Startup Spotlight – SHARING IS NOW A DISRUPTIVE IDEA
Startups tend to enamor the imagination of the public as companies with billion-dollar potential. But most startups fizzle out after a few years in business. Either you grow or you die. That’s the nature of the game. To play it thick skin is a mandatory requirement.
The startups listed in this section are new and still in the infant stage. Some of them have won accolades in glitzy startup competitions, some are opening up un-ventured markets and some think they have just the right idea.
This is their story.
Sharing is Now a Disruptive Idea
The used goods market is bigger than most people realise. It’s huge for cars and, until recently, mobile phones. Some companies are already mining sharing’s hidden economic potential
A US-based startup with local roots launched a sharing platform named ‘Bundlhub’ for swapping, selling and donating unwanted or used goods. “It’s a Goodwill meets eBay meets Craigslist, all in one,” says Founder Thikshan Arulampalam.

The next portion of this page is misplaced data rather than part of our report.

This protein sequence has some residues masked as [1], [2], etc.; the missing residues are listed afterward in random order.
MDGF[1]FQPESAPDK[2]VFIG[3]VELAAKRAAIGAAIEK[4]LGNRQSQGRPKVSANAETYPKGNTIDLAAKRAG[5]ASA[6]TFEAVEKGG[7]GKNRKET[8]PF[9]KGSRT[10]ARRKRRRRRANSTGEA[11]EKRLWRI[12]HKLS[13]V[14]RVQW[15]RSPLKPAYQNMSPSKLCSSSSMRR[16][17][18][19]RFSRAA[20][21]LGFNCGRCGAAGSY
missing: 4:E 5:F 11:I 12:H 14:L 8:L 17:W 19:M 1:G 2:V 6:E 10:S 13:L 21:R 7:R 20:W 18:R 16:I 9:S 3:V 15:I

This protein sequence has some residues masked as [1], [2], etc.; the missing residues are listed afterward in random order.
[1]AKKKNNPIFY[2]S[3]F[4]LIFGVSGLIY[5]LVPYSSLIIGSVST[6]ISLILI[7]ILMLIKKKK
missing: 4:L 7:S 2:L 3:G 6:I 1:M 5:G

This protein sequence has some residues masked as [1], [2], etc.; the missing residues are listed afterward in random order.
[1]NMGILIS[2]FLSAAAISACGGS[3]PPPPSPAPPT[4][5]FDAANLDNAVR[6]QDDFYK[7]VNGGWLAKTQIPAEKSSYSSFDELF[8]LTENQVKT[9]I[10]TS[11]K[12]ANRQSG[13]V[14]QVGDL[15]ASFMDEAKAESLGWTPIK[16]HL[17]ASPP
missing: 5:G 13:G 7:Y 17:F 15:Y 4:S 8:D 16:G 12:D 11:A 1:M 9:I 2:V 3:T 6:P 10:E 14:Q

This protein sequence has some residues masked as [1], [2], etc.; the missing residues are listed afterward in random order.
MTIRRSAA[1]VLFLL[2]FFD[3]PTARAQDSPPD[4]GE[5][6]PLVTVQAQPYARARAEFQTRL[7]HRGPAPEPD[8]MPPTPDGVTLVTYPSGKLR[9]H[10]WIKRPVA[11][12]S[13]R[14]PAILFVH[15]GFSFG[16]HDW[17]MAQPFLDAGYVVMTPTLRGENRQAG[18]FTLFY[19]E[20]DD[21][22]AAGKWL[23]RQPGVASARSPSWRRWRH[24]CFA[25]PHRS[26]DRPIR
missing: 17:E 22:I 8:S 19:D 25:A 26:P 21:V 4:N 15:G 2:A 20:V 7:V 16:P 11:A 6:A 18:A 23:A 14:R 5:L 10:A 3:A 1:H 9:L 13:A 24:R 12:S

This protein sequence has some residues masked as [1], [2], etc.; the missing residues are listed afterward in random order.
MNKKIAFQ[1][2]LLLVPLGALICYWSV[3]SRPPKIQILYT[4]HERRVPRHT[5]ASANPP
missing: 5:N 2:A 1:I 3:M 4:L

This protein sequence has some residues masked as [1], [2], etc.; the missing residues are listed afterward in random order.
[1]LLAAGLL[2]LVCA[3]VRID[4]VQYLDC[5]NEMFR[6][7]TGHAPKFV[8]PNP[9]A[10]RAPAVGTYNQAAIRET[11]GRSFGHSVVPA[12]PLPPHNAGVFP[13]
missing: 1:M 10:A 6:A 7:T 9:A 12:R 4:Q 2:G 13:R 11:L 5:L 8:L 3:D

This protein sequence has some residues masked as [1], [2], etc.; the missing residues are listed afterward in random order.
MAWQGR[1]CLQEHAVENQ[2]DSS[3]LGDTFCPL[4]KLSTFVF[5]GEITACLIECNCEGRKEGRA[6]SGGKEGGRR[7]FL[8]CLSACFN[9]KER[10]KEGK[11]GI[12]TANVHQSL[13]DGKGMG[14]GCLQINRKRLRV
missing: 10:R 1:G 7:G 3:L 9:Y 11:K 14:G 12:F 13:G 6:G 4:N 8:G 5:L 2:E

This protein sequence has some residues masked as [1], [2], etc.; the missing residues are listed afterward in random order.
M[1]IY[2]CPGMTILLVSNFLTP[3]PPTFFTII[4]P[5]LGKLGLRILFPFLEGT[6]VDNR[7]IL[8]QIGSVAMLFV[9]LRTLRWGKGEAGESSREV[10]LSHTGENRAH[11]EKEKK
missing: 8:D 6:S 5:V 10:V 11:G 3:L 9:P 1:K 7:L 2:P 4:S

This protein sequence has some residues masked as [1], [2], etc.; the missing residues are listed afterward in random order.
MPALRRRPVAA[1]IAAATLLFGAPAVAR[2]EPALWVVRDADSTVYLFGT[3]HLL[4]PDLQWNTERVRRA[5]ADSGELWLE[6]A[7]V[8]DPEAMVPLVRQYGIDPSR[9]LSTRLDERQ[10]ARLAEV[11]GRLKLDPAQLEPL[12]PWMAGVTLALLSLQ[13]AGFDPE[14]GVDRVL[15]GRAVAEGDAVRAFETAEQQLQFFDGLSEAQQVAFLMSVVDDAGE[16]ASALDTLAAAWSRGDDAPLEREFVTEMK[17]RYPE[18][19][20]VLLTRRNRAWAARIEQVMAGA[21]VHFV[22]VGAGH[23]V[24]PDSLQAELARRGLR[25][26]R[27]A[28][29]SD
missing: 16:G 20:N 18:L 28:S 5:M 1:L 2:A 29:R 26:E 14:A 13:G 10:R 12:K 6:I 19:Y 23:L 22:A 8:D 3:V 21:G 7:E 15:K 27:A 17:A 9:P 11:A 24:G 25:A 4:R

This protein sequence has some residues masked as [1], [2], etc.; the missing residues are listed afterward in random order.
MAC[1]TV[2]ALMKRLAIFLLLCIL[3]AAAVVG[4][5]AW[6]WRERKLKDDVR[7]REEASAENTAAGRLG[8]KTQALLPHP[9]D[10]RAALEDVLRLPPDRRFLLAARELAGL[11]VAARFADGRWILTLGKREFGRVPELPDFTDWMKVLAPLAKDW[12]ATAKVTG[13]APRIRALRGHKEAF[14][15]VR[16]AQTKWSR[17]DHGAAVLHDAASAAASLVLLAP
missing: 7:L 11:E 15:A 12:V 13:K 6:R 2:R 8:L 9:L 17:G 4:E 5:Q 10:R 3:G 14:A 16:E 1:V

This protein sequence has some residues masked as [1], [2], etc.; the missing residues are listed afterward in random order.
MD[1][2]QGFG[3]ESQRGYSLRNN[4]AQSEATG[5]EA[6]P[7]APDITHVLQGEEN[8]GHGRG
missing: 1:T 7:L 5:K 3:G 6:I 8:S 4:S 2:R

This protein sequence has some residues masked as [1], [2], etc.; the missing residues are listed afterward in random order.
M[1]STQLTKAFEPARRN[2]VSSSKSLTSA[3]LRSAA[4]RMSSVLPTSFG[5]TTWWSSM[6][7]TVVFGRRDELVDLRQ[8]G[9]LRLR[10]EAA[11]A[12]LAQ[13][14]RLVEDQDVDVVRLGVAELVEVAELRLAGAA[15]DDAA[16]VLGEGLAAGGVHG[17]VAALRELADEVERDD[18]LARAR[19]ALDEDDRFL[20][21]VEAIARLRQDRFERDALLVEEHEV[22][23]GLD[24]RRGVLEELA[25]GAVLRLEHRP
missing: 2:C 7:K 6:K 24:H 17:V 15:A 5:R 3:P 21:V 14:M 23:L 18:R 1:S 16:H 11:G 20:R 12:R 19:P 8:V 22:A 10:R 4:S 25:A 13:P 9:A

Arulampalam says the economic value generated in the transaction of used goods is under-realised. Even though players like Yerdle and ‘Let go’, which primarily focus on used goods, have a growing following, he believes there is still space for new companies to enter the secondhand market.
The company will not attach a commission fee for any of the transactions, so users can list products at no cost. The revenue model is for advertising, which targets the eyeballs on the platform. Arulampalam believes developing markets are harder to crack for transacting used goods, unlike European and American markets. “In developed countries, people are comfortable buying used stuff. But in developing countries, there is this need for accumulating goods.” The company plans to expand its services to the Middle East, targeting expatriates on temporary work assignments. “Americans and Europeans there are not keen on shipping their fridges and furniture back home. Sri Lankans, Indians and Egyptians are happy to receive that stuff.”